This form treatment has been around for some time, largely a Hollywood fad.  The celebrities are all about it, claiming it helps to rejuvenate.  Apparently these infusions are customized to the individual and they are said to provide immediate relief because the nutrients can reach their targets instantly. Some websites are beginning to promote this idea as a treatment for fibromyalgia...and that is why I am writing about it today.

A recent story in the Huffington Post tells one such story. Actor Ryan Phillipe and his girlfriend Paulina Slagter apparently use this treatment.  Apparently this treatment makes up for the fact that they don't eat right because they're always busy and…

A medical doctor's view of chiropractic care

I found this article in a blog at the Chicago Tribune....(To read the article, click here.)

Today I am sharing this interview with  Dr. Ralph Gay, who is both a chiropractor and a physician. He is on the medical staff at the prestigious Mayo Clinic!   His is a unique perspective because he is trained in both professions.  If you are considering chiropractic medicine for your chronic pain problems, I highly suggest reading this article.  It might help you to decide if chiropractic medicine might be a good choice for your situation!

The basics of chiropractic care

Chiropractic medicine is a health care profession that focuses on the musculoskeletal and nervous systems of the body, and the effect of theses systems on one's overall health.  Doctors of Chiropractic Medicine most often treat disorders involving pain of  the spine, neck, joints, and legs, and headaches.
The chiropractic approach to medicine is drug free.  Typically practitioners use manual techniques to manipulate the spine of the patient in an effort to restore normalcy.  Chiropractic doctors also are good resources for therapeutic and rehabilitative exercises. They also are educated in the areas of nutrition and lifestyle change.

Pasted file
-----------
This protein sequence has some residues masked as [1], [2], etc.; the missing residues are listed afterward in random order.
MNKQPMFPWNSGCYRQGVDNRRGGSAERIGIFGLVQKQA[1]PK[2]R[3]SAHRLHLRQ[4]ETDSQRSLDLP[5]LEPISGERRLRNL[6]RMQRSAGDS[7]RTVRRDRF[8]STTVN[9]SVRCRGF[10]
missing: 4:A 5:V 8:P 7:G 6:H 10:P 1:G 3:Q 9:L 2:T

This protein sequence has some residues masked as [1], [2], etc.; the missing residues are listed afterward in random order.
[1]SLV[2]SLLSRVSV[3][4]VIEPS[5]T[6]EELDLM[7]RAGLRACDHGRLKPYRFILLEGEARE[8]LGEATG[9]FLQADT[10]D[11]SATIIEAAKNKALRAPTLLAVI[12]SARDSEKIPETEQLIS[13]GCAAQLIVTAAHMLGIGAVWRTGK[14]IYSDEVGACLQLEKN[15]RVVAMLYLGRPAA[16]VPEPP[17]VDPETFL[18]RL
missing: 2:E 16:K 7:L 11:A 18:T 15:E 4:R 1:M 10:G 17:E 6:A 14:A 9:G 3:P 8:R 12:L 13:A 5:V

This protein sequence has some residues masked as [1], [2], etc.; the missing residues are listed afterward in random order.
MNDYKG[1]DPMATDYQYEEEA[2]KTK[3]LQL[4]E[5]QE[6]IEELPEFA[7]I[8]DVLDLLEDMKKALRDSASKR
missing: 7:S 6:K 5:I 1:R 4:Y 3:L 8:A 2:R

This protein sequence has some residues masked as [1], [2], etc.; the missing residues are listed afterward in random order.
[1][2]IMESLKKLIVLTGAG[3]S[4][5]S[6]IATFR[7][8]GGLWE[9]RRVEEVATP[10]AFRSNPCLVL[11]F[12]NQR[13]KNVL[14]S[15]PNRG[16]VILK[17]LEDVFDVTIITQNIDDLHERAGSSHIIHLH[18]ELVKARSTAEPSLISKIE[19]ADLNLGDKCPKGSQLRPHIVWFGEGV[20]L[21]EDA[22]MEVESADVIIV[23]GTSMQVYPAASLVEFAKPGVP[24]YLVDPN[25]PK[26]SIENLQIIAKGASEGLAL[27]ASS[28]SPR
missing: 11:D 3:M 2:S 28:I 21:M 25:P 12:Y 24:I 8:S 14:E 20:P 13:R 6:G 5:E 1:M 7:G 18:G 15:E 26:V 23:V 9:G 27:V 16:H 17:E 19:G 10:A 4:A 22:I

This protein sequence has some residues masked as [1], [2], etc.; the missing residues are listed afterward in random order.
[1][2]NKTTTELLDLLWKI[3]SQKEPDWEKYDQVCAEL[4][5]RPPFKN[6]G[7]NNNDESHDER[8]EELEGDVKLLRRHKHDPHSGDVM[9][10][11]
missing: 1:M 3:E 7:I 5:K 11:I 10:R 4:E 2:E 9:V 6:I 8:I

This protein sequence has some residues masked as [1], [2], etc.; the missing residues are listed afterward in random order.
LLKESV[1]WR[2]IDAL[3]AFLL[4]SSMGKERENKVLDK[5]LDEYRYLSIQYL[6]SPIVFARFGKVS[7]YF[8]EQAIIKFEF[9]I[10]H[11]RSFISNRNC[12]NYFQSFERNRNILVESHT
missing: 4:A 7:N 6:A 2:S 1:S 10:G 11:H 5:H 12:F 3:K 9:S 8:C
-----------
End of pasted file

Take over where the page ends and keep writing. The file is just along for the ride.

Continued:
This approach to medicine may not be suited for all medical issues, all the time.  But certainly there is much to offer to many people who suffer from many types of chronic pain!'
Here is a short video about chiropractic medicine that might offer further information if you are interested.

Sources:wikimedia,aca today,youtube

Prayer and Spirituality

Medical literature suggests that there is a relationship between spirituality and health. The American Academy of Physicians says that "spirituality is the way we can find meaning, hope, comfort, and inner peace in our lives." Religion is one common way for people to find spirituality, while for others, it is found in art, music, a connection with nature, or values and principles.

Many people practice a given religion and share it with others.  Some people do not have a specific religion, but do have spiritual beliefs.  These beliefs can bring a sense of meaning and purpose to life, help put things into perspective, and establish priorities. Sometimes it is just what is needed to motivate an individual to make difficult changes or accept a reality we don't want to face.  Having a religion that we share with a group is also a great support system, where assistance can be given or received from others.

Recent studies demonstrate that people who belong to a religious commu…

Foods and Fibromyalgia: Know your enemies!

Usually the number 7 is a lucky number. Maybe in this case it's a lucky number too, because if you know about these seven foods it just might help you to have better control over fibromyalgia!  I had heard about one of them earlier on, then when I was researching this post I discovered this list. So, without further ado, here is the taboo list--complete with rationale.

1) Soy